ASEAN meets amid Korea tension and South China Sea row

Developments on Korean Peninsula and South China Sea dispute set to dominate agenda of conference in Philippine capital.

Southeast Asian leaders pose for a family photo during the ASEAN summit in Manila
China's role was expected to be discussed by the 10 ASEAN leaders [Erik De Castro/Reuters]

Southeast Asian leaders are meeting in the Philippines for a day-long meeting where tensions on the Korean Peninsula and in the South China Sea are expected to be high on the agenda.

The 10-nation Association of Southeast Asian Nations (ASEAN) was expected on Saturday to urge North Korea to “immediately cease all actions that violate its international obligations and contravene United Nations Security Council resolutions”, according to a draft of the chairman’s statement to be issued at the end of the meeting.

Tensions have surged in the region in recent weeks in the wake of a series of North Korean missile tests and rhetoric from US President Donald Trump‘s administration on the country’s weapons programme.

The United States has deployed a naval strike group to the Korean Peninsula amid signs the North could be preparing for a sixth nuclear test, and US officials have said all options are on the table.

“The actions of [North Korea] have resulted in an escalation of tensions that can affect peace and stability in the entire region,” the ASEAN statement said.

Al Jazeera’s Jamela Alindogan, reporting from the Philippine capital Manila, said “unless the situation with North Korea develops”, there will not be further communiques from ASEAN leaders as many of the leaders were “saddled with their own problems.”

“ASEAN is known mainly for its timidity. It has always described itself as a platform for stability, and this is especially the case this time around when world powers are jostling for power.”

Another topic expected to be discussed at the summit is China’s role in the region.

In the chairman’s statement, the leaders also called on countries with claims to the South China Sea to avoid actions “such as land reclamation and militarisation that may further complicate the situation”.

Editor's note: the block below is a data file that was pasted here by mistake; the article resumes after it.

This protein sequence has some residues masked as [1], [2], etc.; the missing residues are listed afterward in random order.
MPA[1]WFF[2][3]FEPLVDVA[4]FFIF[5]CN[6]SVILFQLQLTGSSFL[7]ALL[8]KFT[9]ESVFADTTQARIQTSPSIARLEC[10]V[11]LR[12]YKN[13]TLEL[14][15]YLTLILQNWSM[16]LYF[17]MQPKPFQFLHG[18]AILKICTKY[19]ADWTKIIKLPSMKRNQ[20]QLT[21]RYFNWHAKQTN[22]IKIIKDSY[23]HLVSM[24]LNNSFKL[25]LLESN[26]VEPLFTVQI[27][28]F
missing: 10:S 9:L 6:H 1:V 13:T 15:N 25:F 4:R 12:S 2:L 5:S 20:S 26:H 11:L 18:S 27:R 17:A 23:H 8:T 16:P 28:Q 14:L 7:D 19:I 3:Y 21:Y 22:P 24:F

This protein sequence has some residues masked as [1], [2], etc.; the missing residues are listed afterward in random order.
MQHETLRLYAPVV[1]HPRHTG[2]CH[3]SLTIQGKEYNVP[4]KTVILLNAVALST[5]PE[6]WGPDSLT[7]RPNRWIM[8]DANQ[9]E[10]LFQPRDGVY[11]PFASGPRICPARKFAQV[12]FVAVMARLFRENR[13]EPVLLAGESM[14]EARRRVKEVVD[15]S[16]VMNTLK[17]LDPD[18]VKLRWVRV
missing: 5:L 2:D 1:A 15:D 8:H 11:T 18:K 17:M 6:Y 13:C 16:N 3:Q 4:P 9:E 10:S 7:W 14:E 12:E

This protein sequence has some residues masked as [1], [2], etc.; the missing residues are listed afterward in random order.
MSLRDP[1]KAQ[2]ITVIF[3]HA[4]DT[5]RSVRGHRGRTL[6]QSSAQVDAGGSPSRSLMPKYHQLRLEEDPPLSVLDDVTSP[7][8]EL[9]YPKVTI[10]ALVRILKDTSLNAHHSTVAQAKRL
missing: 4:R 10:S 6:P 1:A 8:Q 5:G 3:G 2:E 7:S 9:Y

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China has nearly completed construction on three man-made islands to the consternation of other Asian claimant governments and the US.

The artificial islands have been built with runways, towers, radars and, more recently, weapons systems.

The US has previously criticised what it called China’s militarisation of its maritime outposts, and stressed the need for freedom of navigation by conducting periodic air and naval patrols near them.

“We took note of the serious concerns expressed by some leaders over the recent developments and escalation of activities in the area, which may further raise tensions and erode trust and confidence in the region,” the chairman’s statement said.

In the run-up to the conference, Philippine President Rodrigo Duterte said the Philippines and other nations were helpless to stop Chinese artificial island-building in areas they claimed, so there was no point in discussing it at the summit.

“Duterte’s position as chairman this year is also a major test since he’s known as being impatient and petulant with the rituals of diplomacy,” Al Jazeera’s Alindogan said.

“It remains to be seen what he will say at the chairman’s statement, but we are not expecting world leaders to be speaking against his war on drugs, the complaint against him at the International Criminal Court, especially because of the timidity of ASEAN from within.”

Duterte’s drug war, which has claimed thousands of lives and led to warnings by rights groups about a possible crime against humanity, has been widely condemned in the West.

But he has enjoyed support from some of his Southeast Asian guests this week, including Brunei Sultan Hassanal Bolkiah and Indonesian President Joko Widodo.

Source: Al Jazeera, News Agencies